A worker fired after telling his boss he hated his job failed to prove he was unfairly dismissed.
Jason Rowlay started working for Contract Warehousing Limited in February 2011 and lodged a complaint with the Employment Relations Authority seeking compensation and reimbursement for lost wages after being fired.
After an explosive meeting on May 31 where Rowlay told his employer he hated his job, his boss, and didn't want to be there anymore, the head of the company arranged a proposal for him to leave, a recent authority decision records.
Rowlay, who had his sights set on working at Air New Zealand and did not want to get "stuck doing freight", told the authority he felt bullied at the meeting.
He said his boss was trying to fire him any way he could, especially because he had complained to health and safety authorities about the workplace's "disgusting" toilets and kitchen.
Rodney Giles, the director of Contract Warehousing, said Rowlay made it clear he didn't want to be there.
He said Rowlay "opened a floodgate of personal abuse" at the May meeting, saying he hated his job, hated working for me - in fact I do not recall anything that he said that he did like".
Giles had also learned through another employee that Rowlay was derogatory about him and planned to "get money out of him" by taking him to the labour department.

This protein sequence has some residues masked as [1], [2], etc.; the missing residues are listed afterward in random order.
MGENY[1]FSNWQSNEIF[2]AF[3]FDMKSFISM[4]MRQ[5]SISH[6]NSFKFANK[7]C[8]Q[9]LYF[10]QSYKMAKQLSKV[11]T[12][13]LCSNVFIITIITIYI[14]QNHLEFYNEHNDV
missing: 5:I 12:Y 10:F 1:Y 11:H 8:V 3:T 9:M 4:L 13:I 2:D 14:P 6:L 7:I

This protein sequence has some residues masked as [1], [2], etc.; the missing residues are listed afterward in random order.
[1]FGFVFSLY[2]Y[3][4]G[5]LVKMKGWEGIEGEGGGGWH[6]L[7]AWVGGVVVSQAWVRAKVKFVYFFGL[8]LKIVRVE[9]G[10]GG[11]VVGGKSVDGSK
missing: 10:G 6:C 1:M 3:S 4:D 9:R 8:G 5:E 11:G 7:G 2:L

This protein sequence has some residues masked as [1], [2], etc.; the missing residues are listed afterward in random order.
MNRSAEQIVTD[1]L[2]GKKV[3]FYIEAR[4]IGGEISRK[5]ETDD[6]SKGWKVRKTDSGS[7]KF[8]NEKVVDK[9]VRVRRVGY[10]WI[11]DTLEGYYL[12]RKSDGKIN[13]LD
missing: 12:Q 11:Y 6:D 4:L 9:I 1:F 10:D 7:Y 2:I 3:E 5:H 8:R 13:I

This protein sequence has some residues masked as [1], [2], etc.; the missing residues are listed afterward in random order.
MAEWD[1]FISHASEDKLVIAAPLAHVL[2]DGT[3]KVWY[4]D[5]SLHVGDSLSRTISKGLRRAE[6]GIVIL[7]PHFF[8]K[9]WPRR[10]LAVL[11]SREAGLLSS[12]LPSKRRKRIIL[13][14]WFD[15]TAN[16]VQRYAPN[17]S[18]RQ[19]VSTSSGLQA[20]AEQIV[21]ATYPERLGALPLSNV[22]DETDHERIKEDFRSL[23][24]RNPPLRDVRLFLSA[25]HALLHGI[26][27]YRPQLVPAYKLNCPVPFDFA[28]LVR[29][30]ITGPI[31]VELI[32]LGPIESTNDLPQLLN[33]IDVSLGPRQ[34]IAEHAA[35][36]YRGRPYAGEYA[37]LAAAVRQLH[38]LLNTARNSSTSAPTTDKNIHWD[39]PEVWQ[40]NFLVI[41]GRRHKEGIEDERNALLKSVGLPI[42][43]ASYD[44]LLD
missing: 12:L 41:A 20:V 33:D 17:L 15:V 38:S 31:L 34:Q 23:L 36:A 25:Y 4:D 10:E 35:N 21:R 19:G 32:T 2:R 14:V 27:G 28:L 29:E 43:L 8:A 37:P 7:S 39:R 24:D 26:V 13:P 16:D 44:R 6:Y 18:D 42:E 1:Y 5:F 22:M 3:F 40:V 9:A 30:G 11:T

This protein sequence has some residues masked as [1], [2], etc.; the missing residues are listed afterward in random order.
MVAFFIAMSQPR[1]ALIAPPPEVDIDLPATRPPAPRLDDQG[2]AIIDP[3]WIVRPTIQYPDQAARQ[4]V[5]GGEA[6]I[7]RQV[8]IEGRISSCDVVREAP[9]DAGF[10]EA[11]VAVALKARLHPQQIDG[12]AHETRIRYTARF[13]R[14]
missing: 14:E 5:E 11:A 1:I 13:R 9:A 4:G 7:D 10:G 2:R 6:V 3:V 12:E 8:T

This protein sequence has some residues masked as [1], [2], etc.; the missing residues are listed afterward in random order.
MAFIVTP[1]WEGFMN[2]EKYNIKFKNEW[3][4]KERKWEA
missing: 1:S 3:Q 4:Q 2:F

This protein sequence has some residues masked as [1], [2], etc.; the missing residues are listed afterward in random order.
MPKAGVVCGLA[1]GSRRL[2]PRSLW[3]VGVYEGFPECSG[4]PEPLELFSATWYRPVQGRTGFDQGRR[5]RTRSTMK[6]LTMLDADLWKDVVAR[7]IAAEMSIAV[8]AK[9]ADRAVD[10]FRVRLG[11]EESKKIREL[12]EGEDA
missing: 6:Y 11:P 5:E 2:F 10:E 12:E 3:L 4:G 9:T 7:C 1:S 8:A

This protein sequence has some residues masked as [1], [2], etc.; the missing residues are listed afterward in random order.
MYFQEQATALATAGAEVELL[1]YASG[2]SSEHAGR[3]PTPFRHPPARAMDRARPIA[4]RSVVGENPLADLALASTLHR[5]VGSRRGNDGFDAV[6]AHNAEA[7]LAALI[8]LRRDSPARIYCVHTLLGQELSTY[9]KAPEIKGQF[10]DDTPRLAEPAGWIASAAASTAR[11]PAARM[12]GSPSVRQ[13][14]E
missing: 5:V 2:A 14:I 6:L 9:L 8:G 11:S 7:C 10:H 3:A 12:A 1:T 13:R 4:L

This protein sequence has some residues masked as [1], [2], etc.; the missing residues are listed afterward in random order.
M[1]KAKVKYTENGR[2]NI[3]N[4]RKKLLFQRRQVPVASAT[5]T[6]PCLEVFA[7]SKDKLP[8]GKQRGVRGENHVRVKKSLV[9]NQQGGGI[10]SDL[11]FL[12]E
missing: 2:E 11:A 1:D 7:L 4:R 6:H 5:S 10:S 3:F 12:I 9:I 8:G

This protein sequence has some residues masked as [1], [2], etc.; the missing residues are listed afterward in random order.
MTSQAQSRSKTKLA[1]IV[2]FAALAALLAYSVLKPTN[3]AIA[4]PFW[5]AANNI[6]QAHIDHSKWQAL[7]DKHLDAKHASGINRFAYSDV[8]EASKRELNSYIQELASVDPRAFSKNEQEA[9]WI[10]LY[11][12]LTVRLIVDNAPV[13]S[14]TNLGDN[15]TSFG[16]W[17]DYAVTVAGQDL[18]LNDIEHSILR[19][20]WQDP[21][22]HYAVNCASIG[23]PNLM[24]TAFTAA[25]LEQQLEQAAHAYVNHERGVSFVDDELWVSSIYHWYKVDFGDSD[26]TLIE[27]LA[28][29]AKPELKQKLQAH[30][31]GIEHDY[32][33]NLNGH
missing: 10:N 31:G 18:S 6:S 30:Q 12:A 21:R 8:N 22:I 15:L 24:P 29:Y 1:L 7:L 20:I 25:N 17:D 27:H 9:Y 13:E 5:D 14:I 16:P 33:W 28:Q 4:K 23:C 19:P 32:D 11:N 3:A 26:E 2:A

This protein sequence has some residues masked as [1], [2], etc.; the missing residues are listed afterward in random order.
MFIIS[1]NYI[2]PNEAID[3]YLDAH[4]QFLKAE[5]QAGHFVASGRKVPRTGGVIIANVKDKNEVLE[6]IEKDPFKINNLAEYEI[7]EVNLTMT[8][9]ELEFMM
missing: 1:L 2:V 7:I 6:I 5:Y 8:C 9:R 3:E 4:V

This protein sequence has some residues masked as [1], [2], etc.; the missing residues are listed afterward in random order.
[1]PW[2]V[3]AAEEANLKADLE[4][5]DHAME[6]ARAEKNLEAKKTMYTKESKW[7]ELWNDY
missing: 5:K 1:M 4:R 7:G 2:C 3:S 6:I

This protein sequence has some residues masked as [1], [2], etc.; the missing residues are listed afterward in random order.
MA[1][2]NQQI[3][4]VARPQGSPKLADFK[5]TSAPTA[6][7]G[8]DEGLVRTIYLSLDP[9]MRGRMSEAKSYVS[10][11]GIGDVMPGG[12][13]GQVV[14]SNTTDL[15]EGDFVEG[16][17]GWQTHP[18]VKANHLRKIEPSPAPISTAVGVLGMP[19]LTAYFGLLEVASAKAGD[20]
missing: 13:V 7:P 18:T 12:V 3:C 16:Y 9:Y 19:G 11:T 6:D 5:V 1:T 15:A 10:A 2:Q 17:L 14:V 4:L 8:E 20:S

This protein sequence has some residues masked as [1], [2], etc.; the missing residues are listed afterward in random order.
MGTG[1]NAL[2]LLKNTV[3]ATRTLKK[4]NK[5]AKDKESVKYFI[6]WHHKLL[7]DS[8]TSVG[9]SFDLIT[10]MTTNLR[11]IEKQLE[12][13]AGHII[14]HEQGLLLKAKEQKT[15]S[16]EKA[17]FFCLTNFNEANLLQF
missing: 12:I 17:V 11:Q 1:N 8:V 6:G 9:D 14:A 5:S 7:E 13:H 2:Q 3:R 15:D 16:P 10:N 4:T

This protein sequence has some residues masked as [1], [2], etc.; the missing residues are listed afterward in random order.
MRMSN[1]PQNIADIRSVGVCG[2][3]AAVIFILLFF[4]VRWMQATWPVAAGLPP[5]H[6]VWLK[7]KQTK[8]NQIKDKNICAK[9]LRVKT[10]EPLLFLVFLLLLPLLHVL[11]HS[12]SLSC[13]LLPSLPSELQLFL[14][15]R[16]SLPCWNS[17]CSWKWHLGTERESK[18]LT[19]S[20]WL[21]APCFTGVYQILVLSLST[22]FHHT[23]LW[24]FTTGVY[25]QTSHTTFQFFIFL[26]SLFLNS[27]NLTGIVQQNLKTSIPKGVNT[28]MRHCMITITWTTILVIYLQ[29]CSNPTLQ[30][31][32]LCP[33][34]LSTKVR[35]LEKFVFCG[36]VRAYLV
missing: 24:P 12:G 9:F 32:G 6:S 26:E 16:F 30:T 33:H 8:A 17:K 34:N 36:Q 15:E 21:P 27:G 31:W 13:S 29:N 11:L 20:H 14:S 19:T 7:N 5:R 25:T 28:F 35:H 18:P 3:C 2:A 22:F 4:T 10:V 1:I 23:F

The director then wrote Rowlay a letter saying he accepted his request to quit and gave him a two-week stand down period.
During that time, Giles offered to pay him for six hours work a day due to Rowlay's back injury.
But Rowlay wrote back saying he wanted a redundancy and hadn't resigned.
The authority found Rowlay was not a credible witness during his hearing.
When it asked him about Giles' evidence that he had wanted to leave, Rowlay denied it, saying he "loved" his job - despite having unsuccessfully applied for a job at Air New Zealand's call centre during his employment.
The authority claimed Rowlay was "entirely responsible" for the events leading to his dismissal and found the warehouse company didn't owe him anything.
- Auckland Now
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